How much of it is due to heredity and how much of it is born out of environmental causes is still a subject of argument. Over the years, studies have pointed to a genetic link to depressive disorders. Carol Watkins, M.D., a psychiatrist of the Northern County Psychiatric Associates in Baltimore County, Maryland, affirms that depressed children often have distressed or stressed parents. “Some suggest that parental patterns of irritability and withdrawal lead to low self-esteem in the child and this predisposes the child to depression. Some suggest that a genetically vulnerable child is more likely to develop depression when exposed to family stress,” she says. But depression cannot be blamed on heredity alone. While clinicians agree that children acquire a predisposition to anxiety, environmental factors are viewed to be what really triggers the initial episode of major depression. For instance, when depressed adults are quizzed on their childhood experience, they are likely to talk about neglect, abuse rejection and parental conflict. Complex life experiences and personal problems like difficulty in handling stress, low self-esteem or extreme pessimism about the future can actually increase the chances of depression. Besides, the genetic connection has yet to be established in the absence of a proven “depression gene.” But then again digging into the biochemical roots that influence the way nerve cells in the brain work, it appears that certain levels of these chemicals may be inherited. This is why there is a tendency for depression to run in the family. But inherited or not, this link between depression and brain chemistry disputes the traditional medical theory that separates mind from the body. Psychologist Joseph M. Carver, Ph.D., explains that the brain operates on fluids called neurotransmitters, some of which give energy, others control movement and still others control mood. The neurotransmitter linked to depression is called serotonin, which is associated with the whole body function – sleep, appetite, energy, alertness and mood. Very much like an automobile that burns fuel faster during long distances, the brain burns its oil, serotonin, at a higher rate during long-term stress. “The bottom line in depression and stress: The brain burns up more serotonin that it can replace,” explains Carver. “In the end result, after many months of severe stress, the brain is using serotonin faster than it can create or replace it. Your neurochemical level of serotonin drops and you become depressed.” Except for the biological, chemical and emotional factors, orthodox medical theories have failed to explain or resolve all the factors leading to depression. But regardless of the cause, depression is difficult to diagnose. In fact, 50 percent of all depression cases remain unrecognized. On top of that, about 10 to 15 percent of depressed people take their own lives. Still, the vast majority of depression cases – between 80 to 90 percent – are treatable. According to the National Institute of Mental Health, milder forms can respond well with psychotherapy alone although moderate to severe cases would do better with antidepressants. A combined treatment is said to be best: medication for quick symptom relief and behavioral therapy for coping with life’s difficulties. “There is no cookbook technique,” explains Watkins, saying the treatment must suit the needs and schedule of the child and his family. Based on a study of the National Institute of Mental Health, 55 percent of patients with mild to moderate cases posted great improvement after 16 weeks of behavioral treatment.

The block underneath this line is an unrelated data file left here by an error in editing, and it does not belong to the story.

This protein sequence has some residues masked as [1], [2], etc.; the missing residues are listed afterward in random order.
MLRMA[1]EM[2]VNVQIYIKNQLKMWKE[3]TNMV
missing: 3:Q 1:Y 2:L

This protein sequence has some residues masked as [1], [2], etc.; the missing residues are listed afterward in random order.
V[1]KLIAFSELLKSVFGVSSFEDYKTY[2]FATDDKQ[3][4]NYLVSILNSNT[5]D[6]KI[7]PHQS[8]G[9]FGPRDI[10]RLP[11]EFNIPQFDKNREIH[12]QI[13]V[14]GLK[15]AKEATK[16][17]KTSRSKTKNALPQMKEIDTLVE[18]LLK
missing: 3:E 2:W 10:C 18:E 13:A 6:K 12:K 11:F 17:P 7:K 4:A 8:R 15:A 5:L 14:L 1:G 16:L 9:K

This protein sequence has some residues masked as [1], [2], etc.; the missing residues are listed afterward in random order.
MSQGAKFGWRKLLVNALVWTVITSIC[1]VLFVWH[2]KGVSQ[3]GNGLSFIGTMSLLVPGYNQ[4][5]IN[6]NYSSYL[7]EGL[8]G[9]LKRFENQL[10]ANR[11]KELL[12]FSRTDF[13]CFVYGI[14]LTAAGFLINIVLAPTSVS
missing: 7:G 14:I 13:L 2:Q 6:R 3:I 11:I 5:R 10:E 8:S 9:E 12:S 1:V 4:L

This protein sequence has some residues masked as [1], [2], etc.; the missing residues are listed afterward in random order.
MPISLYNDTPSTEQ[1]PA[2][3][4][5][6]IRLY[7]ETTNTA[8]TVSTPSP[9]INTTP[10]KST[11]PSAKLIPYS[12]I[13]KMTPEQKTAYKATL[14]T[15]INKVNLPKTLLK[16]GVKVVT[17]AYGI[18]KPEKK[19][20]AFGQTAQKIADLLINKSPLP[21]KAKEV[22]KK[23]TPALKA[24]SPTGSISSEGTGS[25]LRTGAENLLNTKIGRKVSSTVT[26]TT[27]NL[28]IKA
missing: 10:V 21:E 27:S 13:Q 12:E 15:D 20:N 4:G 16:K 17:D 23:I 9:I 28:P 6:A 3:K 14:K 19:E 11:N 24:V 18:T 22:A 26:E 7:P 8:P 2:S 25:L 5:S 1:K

Cora Lucas (1 Posts)

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Cindy Rowe
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Cindy Rowe is the owner/editor of Crazylou Creations blog. On the blog, you will find a little bit of crazy, and a whole lot of fun! As a FT working mother, she still finds time to create crafts, play around in the kitchen, plan parties and exercise. You'll find all of this and more on her blog!